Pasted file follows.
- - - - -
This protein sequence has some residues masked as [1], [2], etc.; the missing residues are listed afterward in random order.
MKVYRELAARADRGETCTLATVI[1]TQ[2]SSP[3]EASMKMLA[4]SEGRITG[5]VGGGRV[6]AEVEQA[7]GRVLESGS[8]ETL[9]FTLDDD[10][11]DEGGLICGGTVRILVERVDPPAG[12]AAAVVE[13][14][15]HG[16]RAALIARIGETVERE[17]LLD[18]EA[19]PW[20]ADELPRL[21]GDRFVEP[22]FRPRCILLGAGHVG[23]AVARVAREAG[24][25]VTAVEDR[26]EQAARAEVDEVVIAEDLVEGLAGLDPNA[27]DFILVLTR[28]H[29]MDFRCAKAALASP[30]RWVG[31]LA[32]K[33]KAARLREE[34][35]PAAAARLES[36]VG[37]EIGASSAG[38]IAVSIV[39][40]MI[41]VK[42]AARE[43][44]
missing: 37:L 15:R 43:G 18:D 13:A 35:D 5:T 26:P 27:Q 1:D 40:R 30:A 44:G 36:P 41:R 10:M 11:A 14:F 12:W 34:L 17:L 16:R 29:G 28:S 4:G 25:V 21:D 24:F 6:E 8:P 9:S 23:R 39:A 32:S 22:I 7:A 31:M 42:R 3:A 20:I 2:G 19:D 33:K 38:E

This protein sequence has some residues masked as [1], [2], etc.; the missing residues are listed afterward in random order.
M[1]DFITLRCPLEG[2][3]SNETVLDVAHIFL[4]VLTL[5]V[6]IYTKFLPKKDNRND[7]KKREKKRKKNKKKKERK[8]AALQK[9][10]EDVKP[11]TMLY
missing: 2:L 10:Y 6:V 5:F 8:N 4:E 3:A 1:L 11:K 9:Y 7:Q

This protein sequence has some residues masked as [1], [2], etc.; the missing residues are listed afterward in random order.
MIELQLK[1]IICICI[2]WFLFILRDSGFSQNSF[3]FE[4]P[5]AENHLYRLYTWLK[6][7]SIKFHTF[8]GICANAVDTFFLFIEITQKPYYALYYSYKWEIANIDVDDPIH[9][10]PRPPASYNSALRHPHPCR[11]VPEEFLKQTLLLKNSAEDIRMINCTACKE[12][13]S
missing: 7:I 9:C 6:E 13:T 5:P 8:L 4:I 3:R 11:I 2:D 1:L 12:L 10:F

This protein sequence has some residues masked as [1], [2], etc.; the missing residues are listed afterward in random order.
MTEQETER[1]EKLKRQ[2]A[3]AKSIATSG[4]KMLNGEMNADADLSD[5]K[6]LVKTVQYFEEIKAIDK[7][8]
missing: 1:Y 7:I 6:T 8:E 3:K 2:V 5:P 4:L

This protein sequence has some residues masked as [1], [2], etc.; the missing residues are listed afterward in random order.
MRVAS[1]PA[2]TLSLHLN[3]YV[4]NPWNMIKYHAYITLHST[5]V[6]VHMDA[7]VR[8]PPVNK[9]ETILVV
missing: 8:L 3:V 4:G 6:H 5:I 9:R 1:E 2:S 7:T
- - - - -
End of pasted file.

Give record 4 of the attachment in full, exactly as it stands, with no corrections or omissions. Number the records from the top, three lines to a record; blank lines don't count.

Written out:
This protein sequence has some residues masked as [1], [2], etc.; the missing residues are listed afterward in random order.
MTEQETER[1]EKLKRQ[2]A[3]AKSIATSG[4]KMLNGEMNADADLSD[5]K[6]LVKTVQYFEEIKAIDK[7][8]
missing: 1:Y 7:I 6:T 8:E 3:K 2:V 5:P 4:L